Memory Jars
Memory Jars

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Annotation: Memory Jars is another unique, funny, and heartfelt story from Caldecott Honoree Vera Brosgol, about a young girl who wants to keep her favorite things--and people--close to her forever.
Catalog Number: #305826
Format: Perma-Bound Edition from Publisher's Hardcover
All Formats: Search
Special Formats: Hot Title Hot Title
Copyright Date: 2021
Edition Date: 2021
Pages: 48
Availability: Available
New Title: Yes
ISBN: Publisher: 1-250-31487-9 Perma-Bound: 0-8000-0569-4
ISBN 13: Publisher: 978-1-250-31487-1 Perma-Bound: 978-0-8000-0569-6
Dewey: E
Language: English
Kirkus Reviews
A young girl learns that she can store all sorts of things in jars—but should she?It’s summer, and Freda and her gran, who are both Black, are out picking blueberries. There and on the journey home, Freda stuffs herself silly with blueberries but wails, “I can’t do it! I can’t eat them all!” Gran tells her not to worry because they’ll make blueberry jam—a favorite of Freda’s deceased grandpa—so they can enjoy blueberries, even in the winter. If blueberries can be kept for later enjoyment in jars, Freda wonders, what else can be saved? Freda starts small (with a warm cookie) and soon graduates to bigger things (her friend Jack, who’s moving to Arizona) and on to items significantly larger than that (the moon) and even the nonphysical (music). After Freda puts Gran in a jar (with consent!) she finally begins to see that it may be better to enjoy some things in the moment. Maybe. Brosgol’s accomplished line-and-color art is bright and engaging, and it neatly pairs with the text, giving the illustrations space to tell the story not expressed in words. In close-ups, however, Freda’s drawn with wide eyes and prominent reddish lips, a depiction that’s uncomfortably reminiscent of caricature. (This book was reviewed digitally.)A charming concept undermined by unfortunate visuals. (recipe) (Picture book. 4-8)
Publishers Weekly
Young Freda lives with her sensible Gran, who reassures her when Freda can-t finish eating the perfectly ripe blueberries they pick: -Calm down, French Fry,- Gran says. -We can put them in a jar and save them.- Sure enough, when they-re made into jam and preserved in glass, they-re just as luscious. Wondering if other ephemeral things can be similarly captured, Freda tries placing a freshly baked cookie in a jar, then an unmelted ice pop, before branching out to more consequential fare. Caldecott Hon-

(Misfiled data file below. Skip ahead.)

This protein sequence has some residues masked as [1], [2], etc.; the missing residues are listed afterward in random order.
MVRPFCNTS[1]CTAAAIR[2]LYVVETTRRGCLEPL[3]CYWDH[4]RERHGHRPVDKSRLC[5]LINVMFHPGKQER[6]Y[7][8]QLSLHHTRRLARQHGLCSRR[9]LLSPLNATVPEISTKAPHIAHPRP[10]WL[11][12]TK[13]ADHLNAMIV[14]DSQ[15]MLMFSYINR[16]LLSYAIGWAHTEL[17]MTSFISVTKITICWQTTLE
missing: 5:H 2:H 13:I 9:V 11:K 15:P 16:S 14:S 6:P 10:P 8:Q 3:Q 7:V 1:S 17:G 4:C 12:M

School Library Journal Starred Review
K-Gr 3 A sweet story of a child's attempts to capture all of her favorite memories in one place. Freda is a young girl who likes spending time with her gran, and among the activities they enjoy together is picking berries. When Freda realizes she can't eat all of the berries they pick in one day, her gran shows her how to make jam to save the fruit. This is something Freda remembers her grandfather enjoying and she gets the idea to preserve other things in the same way, starting with a warm chocolate chip cookie. When it works, she moves on to storing her other favorite things, including her best friend Jack, whose family is about to move away, the full moon, and a unicorn-shaped cloud. She eventually realizes that by storing these things away, she isn't getting to experience or enjoy them. Brosgol ( Leave Me Alone! ) uses gouache illustrations to bring Freda's world to life. Freda and her grandmother are Black, while Jack is white. The illustrations are bright and colorful at the beginning of the story but get darker and gloomy as Freda fills her jars. Text and pictures work together to convey Freda's feelings of excitement, happiness, and eventual worry. VERDICT Readers will delight in Freda's journey to keep her memories safe, as well as her subsequent understanding of what she has done, in a book that would be at home in all collections. Sara Thomas, New Castle P.L., DE